As summer kicks off, many teenagers will experience heightened pressure surrounding body image, leading to disordered eating for some. Thankfully, the gospel provides good news for bodies: They are created by God for good, redeemed by the Incarnation of Jesus, and awaiting a resurrection like his. In this series of articles, Rooted writers discuss how we can help students navigate identity struggles in light of this gospel of grace.
In the early 2000’s I imagine most people would have described me as an outgoing – albeit awkward – middle school student. A quick look at photos from that stage of life would show you I could care less what others thought of me. I had an affinity for comfortable clothes and my only request to the hair dresser was that she cut it just long enough for me to pull back in a ponytail each day. I had never given much thought to my appearance or weight. Not until one defining moment on a bus ride during a field trip in the beginning of eighth grade.
On our way home from the trip, a girl in my class turned around in her seat so that she was facing the rest of us huddled in the back of the bus. She told us that you were considered skinny if you could fit your thumb and middle finger around the wrist on your opposite arm. Sitting in the back of the bus, all my friends and I tried it. I’m not sure where this girl came up with this measurement of weight, but as an impressionable middle schooler, I still remember the feeling of embarrassment when the tip of my thumb and the tip of my middle finger did not connect. In this small incident, my perspective of body image and even my self-worth was forever changed.
As youth workers with a front row seat of what God is doing in the lives of teenagers, we have been tasked to listen to what the voices of culture are teaching them. It is not very often that the voice of culture and the truth of Scripture line up. The “wrist test” that I experienced in my middle school years comes in different forms today, and the voices of culture shout louder than ever before. Teenagers are daily influenced by messages about body image through Instagram ads, magazines in the grocery store check-out line, commercials on TV, and many other sources. Over time, these pervasive messages about body image can end up being where our students turn for their identity and self-worth. There are three specific truths in Scripture that I pray will speak louder to my students about their identity and self-worth than the insidious lies of our culture.
John 1:3 “Through him all things were made; without him nothing was made that has been made.” There are many attributes that describe who God is, including creator. Think back to Genesis with me. Our God is the one who took an earth without form and created the heavens and the earth! He created light, darkness, land, vegetation, and living creatures. He also created man, in His own image! This verse in John 1, as well as the creation narrative in Genesis, remind us that it is the God of heaven and earth who created us. He is the grand artist of creation and each one of us, and He is perfect. I pray my students know that God’s Word confidently reminds us that our worth is not found in our reflection looking back in the mirror, but is found in being God’s beautiful creation.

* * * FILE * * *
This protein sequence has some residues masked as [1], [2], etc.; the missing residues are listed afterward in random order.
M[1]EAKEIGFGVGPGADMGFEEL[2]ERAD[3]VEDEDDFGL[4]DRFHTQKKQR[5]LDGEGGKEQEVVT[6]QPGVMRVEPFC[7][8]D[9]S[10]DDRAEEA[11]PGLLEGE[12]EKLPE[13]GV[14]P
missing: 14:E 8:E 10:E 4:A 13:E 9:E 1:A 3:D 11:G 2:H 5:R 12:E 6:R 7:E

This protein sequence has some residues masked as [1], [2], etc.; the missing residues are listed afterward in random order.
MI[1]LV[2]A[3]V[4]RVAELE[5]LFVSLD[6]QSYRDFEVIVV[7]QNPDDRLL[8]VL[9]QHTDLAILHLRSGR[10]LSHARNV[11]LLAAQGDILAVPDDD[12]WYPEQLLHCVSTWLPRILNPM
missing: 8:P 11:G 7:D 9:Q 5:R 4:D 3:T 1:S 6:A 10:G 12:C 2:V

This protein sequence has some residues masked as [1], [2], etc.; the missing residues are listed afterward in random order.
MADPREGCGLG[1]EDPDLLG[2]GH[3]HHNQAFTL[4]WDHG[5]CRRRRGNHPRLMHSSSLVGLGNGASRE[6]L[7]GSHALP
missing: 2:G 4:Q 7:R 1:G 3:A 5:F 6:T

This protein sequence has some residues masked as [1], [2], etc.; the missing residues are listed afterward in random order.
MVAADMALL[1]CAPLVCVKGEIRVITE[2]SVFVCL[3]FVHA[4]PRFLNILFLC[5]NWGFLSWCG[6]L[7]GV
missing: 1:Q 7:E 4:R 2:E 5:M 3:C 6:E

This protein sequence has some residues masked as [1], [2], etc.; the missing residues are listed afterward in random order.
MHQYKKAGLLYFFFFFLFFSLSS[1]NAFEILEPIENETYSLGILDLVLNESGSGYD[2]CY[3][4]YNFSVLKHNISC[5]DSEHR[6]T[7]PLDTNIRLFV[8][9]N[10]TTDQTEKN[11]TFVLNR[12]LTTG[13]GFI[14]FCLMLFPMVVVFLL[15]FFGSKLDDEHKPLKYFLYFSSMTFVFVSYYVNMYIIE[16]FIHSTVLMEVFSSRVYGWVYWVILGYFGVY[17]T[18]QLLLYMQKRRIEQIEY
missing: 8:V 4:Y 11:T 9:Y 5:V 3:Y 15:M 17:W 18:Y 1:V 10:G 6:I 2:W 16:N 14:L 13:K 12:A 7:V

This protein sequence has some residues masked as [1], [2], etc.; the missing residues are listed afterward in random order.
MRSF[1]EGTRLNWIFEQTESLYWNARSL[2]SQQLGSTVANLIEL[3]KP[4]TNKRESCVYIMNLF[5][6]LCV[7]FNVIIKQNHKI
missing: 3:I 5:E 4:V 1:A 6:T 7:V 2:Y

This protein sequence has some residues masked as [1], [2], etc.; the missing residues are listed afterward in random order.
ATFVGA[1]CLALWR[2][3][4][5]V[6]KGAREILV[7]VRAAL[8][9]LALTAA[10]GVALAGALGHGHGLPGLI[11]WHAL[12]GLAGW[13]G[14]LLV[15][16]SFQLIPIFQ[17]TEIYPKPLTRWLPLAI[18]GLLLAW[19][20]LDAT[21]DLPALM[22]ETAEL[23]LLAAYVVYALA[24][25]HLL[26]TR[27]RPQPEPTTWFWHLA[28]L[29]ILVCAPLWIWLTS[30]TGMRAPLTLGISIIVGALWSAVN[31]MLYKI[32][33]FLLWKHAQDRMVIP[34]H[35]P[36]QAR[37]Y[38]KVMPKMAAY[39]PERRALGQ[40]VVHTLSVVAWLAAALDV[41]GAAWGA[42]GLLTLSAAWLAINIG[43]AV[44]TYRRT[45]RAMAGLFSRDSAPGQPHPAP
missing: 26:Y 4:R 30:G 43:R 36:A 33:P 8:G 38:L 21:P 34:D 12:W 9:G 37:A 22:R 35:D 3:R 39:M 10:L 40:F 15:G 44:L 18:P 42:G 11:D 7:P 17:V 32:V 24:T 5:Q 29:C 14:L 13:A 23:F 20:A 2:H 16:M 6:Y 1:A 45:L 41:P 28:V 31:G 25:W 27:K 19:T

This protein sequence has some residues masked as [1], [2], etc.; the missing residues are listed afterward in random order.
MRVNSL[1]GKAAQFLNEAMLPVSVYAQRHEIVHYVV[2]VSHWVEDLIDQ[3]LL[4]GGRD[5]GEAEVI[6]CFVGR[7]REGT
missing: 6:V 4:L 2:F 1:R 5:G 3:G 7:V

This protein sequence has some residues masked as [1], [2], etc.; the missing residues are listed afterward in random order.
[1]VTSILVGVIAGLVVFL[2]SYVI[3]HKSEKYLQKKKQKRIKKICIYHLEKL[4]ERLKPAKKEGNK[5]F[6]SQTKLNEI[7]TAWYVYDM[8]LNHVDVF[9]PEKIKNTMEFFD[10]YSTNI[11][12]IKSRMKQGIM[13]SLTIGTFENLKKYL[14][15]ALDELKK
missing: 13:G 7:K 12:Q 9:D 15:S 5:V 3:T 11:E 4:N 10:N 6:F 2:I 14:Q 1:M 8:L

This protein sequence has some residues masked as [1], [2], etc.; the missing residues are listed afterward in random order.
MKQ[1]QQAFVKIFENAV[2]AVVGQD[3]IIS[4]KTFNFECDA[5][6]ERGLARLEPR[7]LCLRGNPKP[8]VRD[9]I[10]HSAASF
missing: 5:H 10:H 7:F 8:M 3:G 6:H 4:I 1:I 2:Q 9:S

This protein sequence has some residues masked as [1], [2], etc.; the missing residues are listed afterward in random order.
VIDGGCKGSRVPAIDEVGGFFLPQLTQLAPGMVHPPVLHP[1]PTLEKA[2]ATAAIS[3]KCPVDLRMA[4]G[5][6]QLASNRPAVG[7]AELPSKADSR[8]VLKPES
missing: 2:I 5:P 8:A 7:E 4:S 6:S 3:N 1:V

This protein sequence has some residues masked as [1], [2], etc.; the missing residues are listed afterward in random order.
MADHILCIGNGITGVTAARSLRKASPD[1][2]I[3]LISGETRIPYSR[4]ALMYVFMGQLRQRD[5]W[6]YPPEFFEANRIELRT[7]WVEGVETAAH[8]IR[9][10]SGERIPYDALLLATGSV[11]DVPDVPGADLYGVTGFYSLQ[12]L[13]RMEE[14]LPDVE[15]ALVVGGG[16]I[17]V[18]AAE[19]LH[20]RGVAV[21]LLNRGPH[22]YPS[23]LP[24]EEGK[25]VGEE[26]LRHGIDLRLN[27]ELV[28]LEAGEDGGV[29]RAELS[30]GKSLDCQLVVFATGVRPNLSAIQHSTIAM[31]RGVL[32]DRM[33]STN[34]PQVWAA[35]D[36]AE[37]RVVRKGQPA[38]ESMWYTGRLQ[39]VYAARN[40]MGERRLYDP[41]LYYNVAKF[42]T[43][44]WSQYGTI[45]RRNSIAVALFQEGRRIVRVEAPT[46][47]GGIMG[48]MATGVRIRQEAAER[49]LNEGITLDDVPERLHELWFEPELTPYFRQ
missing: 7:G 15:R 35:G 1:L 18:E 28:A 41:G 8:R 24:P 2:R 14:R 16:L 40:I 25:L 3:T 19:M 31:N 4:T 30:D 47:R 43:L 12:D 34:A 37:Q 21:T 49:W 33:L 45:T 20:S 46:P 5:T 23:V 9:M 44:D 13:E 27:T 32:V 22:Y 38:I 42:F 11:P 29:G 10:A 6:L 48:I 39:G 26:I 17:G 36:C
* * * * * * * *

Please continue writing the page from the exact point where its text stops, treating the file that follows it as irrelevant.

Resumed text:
1 Samuel 16:7 “But the Lord said to Samuel, ‘Do not look on his appearance or on the height of his stature, because I have rejected him. For the Lord sees not as man sees: man looks on the outward appearance, but the Lord looks on the heart.’” While some of Jesse’s sons were strong, tall, and seemed to Samuel to meet the standards in outward appearance as the next King of Israel, God reminded Samuel that he does not look at man’s outward appearance, but rather to the heart. David was not Samuel’s first choice, but he was who the Lord called! I pray my students know that God’s Word says our outward appearance will never qualify or disqualify us for a task that He has called us to!
1 Peter 3:3-4 “Do not let your adorning be external—the braiding of hair and the putting on of gold jewelry, or the clothing you wear—but let your adorning be the hidden person of the heart with the imperishable beauty of a gentle and quiet spirit, which in God’s sight is very precious.” This is a countercultural verse, considering the billions of dollars that are spent on beauty products each year. When our identity and self-worth are mistakenly placed in our appearance, we miss the calling that God has put upon our lives to live as those adorned with the beauty of a gentle and quiet spirit. I pray my students know God’s Word speaks boldly about the calling of an imperishable beauty in our spirits!
As I reflect on these verses, I am reminded of the many ways I am still pressured to seek to find my identity and self-worth in things outside of Scripture. I’d be lying if I said I never felt like that eighth grade girl sitting in the back of the bus these days. The voices of culture are still loud sometimes, even at thirty years old. When I reflect on these Scripture verses above, as well as the many passages about our identity in Christ found in God’s Word, I am comforted by a God who never disqualifies us based on our outward appearance for what He has called us to do.
For other articles from this series, please see What I Would Say to a Student Struggling With Body Image and Boys, Body Image, and A Better Story.